Coles and Woolies Price Gimmicks

Australian grocery supermarket sector is dominated by two big players Coles and Woolworths with a combined total market share of around 70% (Roy Morgan Research, 2015). Grocery products are essential items for households and the customers are price sensitive. Demand for everyday necessities is elastic as the consumers can switch to cheaper alternatives. Therefore, both large supermarkets promote themselves as the cheaper grocery suppliers; Coles’ “down down”, Woolworths’ “cheap Cheap”. Two big supermarkets are at a price war while the next major player Aldi is clearly the winner in low price race.

Below is a comparison of prices between major supermarkets in Australia.

Average price of grocery basket – retailers compared
(no. of stores)
(exc. specials)
(inc. specials)
Savings from specials
Aldi private label (n=18) $87.68 $87.57 $0.11 (<0.5%)
Coles private label (n=32) $114.24 $113.75 $0.49 (<0.5%)
Woolworths private label (n=32) $119.40 $118.56 $0.84 (1%)
Coles leading brands (n=32) $174.97 $162.56 $12.41 (7%)
Woolworths leading brands (n=32) $176.77 $172.16 $4.61 (3%)

*Basket made up of 28 leading brand products or their private label equivalents across all three chains plus three fresh

(Clemons, 2015)

Above date shows clearly that there is no significant price difference between Coles and Woolworths. According to Roy Morgan Research (2015) over two third of the consumers visit at least two different supermarkets in an average 4 weeks period so brand loyalty for supermarkets in Australia is not significant. Therefore, both these supermarkets try to attract price sensitive grocery consumers through different pricing strategies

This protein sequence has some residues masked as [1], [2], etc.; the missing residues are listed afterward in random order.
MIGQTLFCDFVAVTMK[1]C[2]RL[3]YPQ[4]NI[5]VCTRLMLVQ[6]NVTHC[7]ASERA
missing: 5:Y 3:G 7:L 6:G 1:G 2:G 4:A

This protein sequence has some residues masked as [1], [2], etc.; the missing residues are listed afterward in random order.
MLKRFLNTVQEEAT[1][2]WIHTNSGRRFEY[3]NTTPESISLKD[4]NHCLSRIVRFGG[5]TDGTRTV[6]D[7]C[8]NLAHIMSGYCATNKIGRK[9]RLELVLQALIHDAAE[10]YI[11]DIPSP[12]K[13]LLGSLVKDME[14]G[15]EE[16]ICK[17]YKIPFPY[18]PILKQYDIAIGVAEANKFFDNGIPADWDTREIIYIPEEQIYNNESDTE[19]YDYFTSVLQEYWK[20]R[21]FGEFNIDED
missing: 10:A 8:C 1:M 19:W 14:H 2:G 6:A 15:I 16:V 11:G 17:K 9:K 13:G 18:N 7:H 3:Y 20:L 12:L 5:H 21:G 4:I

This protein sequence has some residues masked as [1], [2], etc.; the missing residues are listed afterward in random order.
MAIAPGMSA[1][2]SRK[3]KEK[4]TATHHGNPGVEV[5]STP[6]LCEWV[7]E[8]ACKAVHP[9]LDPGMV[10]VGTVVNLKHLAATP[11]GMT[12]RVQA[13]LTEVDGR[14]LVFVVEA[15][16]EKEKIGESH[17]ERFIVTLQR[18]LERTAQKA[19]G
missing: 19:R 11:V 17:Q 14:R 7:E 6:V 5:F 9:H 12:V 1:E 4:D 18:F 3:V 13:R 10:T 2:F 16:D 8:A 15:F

Promotions/Catalogue sales

One of the main pricing strategies used by big supermarkets is weekly specials. Every week the supermarkets offer special catalogue prices on many items with some of them as cheap as 50%. Why do supermarkets offer weekly specials? The reason can be explained with consumer psychology;

Contextual Framing – we all like to get a bargain. The fact that some products have been discounted from a higher price gives a signal to the consumer that an opportunity has arisen to buy a higher quality product at a lower price. Perhaps the regular price of another similar product may be at the same level but the consumers tend to believe that product with discounted price is of higher quality because the consumers think that the price (regular price) of a product is a cue for better quality.  Also there is this “feel good” factor when customers get a bargain. The consumers think that they are smart shoppers by grabbing the discounted deals.

Other strategy used by the supermarkets is the everyday cheap prices for some items. 1$ milk, 1$ bread and most recently $8 roast chicken are some examples. Supermarkets have negotiated with the suppliers to provide these at a low price. Pricing strategy for these products is the low price strategy to cover the cost plus a small margin.

Offering private brands at cheaper prices is another pricing strategy used by both Coles and Woolworths. This is a good market segmentation strategy. Price sensitive low income consumers select these cheaper products and the consumers who can afford the branded items use the price as a cue for the quality and tend to go for the branded products. According to Clemons (2015), private label brands account 21% of the package groceries in Australia.

All these so called “bargains” are designed to increase the foot traffic to the store are get the consumers to spend on many more items. It is evident from their “fat” margins so these big players have done well to make us spend more and “feel good” at the same time.

However the “Aldi effect” in the grocery is changing the Australian supermarket sector. Aldi’s Low Price strategy with cost plus small margin is forcing two big players to slash the prices.



Clemons R, 2015, ‘Want to spend less at the checkout?’, Choice, Retrieved 30 April 2016, <>

Roy Morgan Research 2015, ‘The ALDI effect: Australia’s changing supermarket scene, Roy Morgan Research, Retrieved 30 April 2016, <>

Roy Morgan Research 2015, ‘Supermarket loyalty: what’s that?’, Roy Morgan  Research, Retrieved 30 April 2016, <>

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